Sorry, mssed that but no menton of SPI, I’m plannng on usng wth a chpkt board

  6. Geoff says:

    H John:
    Thanks so much for your artcle. Frst of all, a newbe, so please bear wth me.
    I am not usng Arduno – usng a PIC16F877 nstead, but the exact dsplay you are usng!
    I have not been able to fnd any documentaton re the pnouts for the dsplay except the ILI9325 Data Sheet. Unfortunately ths does not gve me a clue where the Backlght pn s on the dsplay. I can’t fgure out where the touchscreen x, y+ etc are or what PEN_Q, DOUT etc are used for!
    Do you know where I can get some data on the actual dsplay?
    A search for “HY-TFT240_262k HEYAODZ110510” only comes up wth your artcle!

  7. Gus Smith says:

    Thanks! Bought 2 of the exact same models and t s workng great on Uno.


  8. Col says:

    Do you know f ths works wth an arduno nano v3. I have connected as per nstructons above and downloaded the sketch wth utft pns set to 24,23,22,21 but I do not get any text dsplayed , just backlt.

  9. gadjet0 says:

    The LCD arrved ths mornng and works fne.

    I tred the Touch lbrary but the resultant code s more then 32K so they won’t work, :-(.

    • gadjet0 says:

      H, I fgured out how to make the code smaller by un-commentng the defnes for other chpsets , n the memorysaver.h fle, now the program to clabrate the touch screen loads but there s no touch workng. Does yours?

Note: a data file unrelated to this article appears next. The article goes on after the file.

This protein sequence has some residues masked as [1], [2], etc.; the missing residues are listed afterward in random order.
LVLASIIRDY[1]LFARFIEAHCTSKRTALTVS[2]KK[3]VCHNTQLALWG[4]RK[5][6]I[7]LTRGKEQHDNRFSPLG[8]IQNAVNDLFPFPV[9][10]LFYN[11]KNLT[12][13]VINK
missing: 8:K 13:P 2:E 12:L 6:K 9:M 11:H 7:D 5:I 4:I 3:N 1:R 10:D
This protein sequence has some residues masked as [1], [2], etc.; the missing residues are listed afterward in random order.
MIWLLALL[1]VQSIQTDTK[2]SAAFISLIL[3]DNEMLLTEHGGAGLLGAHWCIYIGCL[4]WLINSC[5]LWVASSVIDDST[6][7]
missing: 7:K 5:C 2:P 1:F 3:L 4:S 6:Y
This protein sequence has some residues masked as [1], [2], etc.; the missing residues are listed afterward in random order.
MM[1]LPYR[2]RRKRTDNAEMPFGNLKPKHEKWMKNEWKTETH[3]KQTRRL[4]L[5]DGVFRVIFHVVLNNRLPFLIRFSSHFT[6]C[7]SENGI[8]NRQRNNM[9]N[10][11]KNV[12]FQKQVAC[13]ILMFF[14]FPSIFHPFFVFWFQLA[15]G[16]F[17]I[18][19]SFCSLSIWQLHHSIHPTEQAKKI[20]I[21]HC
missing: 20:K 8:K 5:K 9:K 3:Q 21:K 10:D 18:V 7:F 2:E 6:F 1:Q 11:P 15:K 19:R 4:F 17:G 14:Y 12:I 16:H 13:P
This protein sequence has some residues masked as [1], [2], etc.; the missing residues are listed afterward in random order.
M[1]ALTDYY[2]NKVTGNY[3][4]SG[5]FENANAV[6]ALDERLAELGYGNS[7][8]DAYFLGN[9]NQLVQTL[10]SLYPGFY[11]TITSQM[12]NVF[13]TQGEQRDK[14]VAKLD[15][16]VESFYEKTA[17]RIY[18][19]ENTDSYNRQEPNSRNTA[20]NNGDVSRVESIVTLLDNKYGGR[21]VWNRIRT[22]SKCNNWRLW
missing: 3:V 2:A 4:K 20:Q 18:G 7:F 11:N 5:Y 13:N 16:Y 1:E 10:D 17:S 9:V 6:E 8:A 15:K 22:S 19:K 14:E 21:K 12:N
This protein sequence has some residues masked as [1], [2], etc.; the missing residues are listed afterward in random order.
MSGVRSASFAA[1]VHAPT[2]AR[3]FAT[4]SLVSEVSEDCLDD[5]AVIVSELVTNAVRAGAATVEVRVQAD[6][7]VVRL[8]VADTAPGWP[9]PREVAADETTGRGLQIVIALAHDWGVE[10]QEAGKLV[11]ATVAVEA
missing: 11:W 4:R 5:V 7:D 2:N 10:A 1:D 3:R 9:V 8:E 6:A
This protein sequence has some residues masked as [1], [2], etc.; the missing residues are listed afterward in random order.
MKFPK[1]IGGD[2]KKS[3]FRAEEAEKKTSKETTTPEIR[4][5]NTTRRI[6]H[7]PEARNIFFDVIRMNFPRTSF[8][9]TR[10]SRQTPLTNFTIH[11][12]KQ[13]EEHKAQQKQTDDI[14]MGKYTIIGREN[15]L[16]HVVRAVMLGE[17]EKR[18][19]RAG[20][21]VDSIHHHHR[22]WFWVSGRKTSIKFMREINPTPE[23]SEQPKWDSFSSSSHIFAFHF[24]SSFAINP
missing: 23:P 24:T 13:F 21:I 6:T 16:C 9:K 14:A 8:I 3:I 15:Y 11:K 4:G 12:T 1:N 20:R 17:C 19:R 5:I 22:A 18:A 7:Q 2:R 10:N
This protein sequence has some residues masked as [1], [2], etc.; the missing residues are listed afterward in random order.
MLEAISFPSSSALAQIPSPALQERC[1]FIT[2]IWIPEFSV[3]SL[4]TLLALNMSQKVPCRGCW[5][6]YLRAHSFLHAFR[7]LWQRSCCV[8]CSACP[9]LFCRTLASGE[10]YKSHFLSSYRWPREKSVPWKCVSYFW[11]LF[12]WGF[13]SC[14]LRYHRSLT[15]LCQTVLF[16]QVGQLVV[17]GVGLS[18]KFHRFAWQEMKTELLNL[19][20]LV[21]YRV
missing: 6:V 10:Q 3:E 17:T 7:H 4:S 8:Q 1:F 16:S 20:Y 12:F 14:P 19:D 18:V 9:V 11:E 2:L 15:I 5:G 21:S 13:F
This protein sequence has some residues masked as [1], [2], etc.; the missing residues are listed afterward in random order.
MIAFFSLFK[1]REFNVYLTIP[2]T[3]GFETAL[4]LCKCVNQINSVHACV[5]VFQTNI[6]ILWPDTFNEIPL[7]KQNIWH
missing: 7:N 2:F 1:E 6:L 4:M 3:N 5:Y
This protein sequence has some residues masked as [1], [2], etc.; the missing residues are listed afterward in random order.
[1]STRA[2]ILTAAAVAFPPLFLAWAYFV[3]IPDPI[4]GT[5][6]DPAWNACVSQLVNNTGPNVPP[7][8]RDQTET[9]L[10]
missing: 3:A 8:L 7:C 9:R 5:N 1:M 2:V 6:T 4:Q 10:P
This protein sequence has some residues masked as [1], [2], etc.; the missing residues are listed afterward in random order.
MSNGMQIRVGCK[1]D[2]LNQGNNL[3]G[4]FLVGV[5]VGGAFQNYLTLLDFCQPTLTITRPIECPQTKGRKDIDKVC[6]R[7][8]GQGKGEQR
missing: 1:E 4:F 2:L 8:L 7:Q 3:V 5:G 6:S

• Gus Smith says:

      H, tred the UTouch lbrary and the examples n there but ths but does not work for me. Also tred on Mega 2560 and does not work on that one ether.


      • gadjet0 says:

        Dd you connect the 6 way connector to the Arduno before tryng the touch functon, I ddn’t DOH!, I thought t all worked through the data connectons, I just realsed my error.

        I’ll connect them up and try agan.

      • Gus Smith says:

        I ddn’t RTFM. Forgot to connect the pns for the Utouch functons. “myTouch(6,5,4,3,2);”
        But I’m havng mxed results. The calbraton example works and recognzes the stylus nput. Then I coped the CAL_X, CAL_Y and CAL_S value to UTouchCD.h
        After that the button example dd not recognze anythng. Also tred LANDSCAPE and PORTRAIT mode. When Seral.prnt X and Y values t does show values.

        I wll play agan later today.

  10. Mr. Sharkey says:


    Very tmely post, I was researchng new and better LCD dsplays for my project and just happened to stop by here to see what was new and found your tutoral on the color dsplays. Ordered two (both worked), and grabbed the UTFT lbrary. Hennng was most helpful when I had download dffcultes, but t all got sorted out.

    Everyone, f you use ths lbrary, please consder sendng Hennng a donaton, the UTFT lbrary s excellent, well wrtten, and well documented wth many example sketches. It really does some amazng thngs.